The two naturally agreed that the American media was terribly biased against Israel, except for maybe Fox News, and that they discussed whether they could buy the Washington Post or New York Times to correct the problem. This aspect of the performance was comic, the lament, commonplace enough among neoconservatives, that the American press is biased against Israel. Consider that the Washington Post runs (the Wall Street Journal aside), the most neoconservative major editorial page in the country, and it’s been a long time since someone that one can even conceive of being slightly sympathetic to those subjected to Israeli occupation (perhaps the late Mary McGrory?) has written there. The Times is more diverse and makes occasionally sincere efforts at both balance and objective journalism, but if one looks at the roster of Times-men who regularly cover Israel, one could conclude that having a child serving in the IDF is a job requirement.

Sheldon and Haim then amused themselves and their audience by talking about taking over the Times and Washington Post.

The whole affair might have been comical but for the serious issues it raises for presumed Democratic nominee Hillary Clinton. Haim Saban is her close friend and major financial backer: one could go so far as to say that he and his donor circle constitute her “base” or at least a significant part of it. One question any inquisitive journalist might ask of Hillary is: What does she think of Haim Saban’s wish that Israel “bomb the daylights” out of Iran if Bibi doesn’t approve of a nuclear deal reached with Tehran by the United States and the other P5+1 countries? Since Bibi’s disapproval is virtually guaranteed (Israel insists that it be the only nuclear-capable country in the region), would she have that the United States support and even assist Israel bombing the daylights out of Iran, right after the United States signs a deal with the Iranian government? Or does she reject the counsel of her major backer? Saban’s partner on stage has urged that the United States drop nuclear bombs on Iran as a negotiating tactic. What does Hillary think of this?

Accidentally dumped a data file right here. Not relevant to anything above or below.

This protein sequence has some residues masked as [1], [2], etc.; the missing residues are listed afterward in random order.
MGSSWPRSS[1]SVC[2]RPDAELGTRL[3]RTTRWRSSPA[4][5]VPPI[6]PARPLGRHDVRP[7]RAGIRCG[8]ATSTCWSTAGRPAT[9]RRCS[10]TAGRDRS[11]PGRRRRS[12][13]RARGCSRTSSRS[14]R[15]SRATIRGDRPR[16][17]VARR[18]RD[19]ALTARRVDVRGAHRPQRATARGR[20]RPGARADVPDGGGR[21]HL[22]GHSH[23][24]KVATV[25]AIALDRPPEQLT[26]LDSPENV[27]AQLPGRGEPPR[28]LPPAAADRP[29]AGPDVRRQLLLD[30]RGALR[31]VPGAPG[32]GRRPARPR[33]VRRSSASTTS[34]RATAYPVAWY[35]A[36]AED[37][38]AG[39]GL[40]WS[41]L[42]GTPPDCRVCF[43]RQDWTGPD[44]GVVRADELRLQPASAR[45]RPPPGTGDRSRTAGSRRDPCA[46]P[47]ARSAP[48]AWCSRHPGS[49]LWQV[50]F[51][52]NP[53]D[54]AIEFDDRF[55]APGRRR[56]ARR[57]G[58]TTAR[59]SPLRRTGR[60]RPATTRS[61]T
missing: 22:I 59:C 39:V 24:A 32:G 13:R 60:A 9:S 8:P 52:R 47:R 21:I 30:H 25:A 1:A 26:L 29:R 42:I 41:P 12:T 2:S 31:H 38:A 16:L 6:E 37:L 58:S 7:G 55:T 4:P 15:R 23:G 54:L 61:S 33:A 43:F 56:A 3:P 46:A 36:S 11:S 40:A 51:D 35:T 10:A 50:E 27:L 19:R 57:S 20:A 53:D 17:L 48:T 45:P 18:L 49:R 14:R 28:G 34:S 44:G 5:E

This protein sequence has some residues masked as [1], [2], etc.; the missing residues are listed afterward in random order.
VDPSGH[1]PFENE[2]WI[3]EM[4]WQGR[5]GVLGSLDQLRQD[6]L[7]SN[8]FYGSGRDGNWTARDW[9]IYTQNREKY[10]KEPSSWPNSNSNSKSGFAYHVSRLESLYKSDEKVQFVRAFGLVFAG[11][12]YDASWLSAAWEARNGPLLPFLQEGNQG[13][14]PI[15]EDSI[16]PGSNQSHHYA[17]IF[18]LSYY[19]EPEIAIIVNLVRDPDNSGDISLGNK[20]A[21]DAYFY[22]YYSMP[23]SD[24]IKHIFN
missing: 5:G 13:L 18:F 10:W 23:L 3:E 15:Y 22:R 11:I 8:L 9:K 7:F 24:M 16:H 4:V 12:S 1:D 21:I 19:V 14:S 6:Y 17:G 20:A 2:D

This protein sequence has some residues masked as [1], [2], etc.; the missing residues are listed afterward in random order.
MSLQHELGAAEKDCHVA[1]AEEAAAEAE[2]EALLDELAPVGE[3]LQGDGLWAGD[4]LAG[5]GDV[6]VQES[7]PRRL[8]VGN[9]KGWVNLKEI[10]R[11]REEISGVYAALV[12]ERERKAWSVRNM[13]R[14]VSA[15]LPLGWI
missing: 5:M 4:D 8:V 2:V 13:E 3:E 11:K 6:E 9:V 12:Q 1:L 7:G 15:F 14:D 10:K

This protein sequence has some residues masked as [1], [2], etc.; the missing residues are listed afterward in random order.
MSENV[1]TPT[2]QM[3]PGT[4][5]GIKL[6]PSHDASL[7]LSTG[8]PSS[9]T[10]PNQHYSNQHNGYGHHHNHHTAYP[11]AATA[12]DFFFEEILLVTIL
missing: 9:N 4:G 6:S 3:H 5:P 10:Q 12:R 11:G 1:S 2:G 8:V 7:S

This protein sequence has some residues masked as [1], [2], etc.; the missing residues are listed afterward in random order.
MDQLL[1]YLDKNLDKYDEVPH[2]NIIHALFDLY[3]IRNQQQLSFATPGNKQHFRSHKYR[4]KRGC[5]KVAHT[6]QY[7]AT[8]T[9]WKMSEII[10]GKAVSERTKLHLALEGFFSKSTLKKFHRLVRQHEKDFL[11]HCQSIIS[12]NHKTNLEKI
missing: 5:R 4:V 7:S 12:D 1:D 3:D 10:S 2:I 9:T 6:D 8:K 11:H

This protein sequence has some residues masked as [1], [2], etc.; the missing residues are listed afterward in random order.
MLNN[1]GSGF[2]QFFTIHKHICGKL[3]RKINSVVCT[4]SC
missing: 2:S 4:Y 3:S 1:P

Hillary has never paid a political price for her ties to right-wing Israel supporters, though she has reaped the usual benefits. Might the American political culture be ready to turn on this, at least to the extent that she will no longer get a free pass? The Twittersphere agog at the Sheldon and Haim show was largely a liberal Jewish one, journalists and writers who are hardly hostile to Israel, but are increasingly dismayed as the Israeli right wing entrenches itself in power while becoming ever more extreme. Its numbers are small, but it speaks for an influential slice of Democratic Party elite opinion—supportive of the two state solution, of negotiating with Iran. A recent J Street-sponsored poll found that 84 percent of American Jews backed an Iran deal which restricts Iranian nuclear enrichment and subjected Iran’s nuclear sites to inspection. But Adelson and Saban do not.

Where does Hillary stand, with her financial backers or the more mainstream opinion of the Democratic Party? It’s a question worth watching in the presidential year to come.

Scott McConnell is a founding editor of The American Conservative.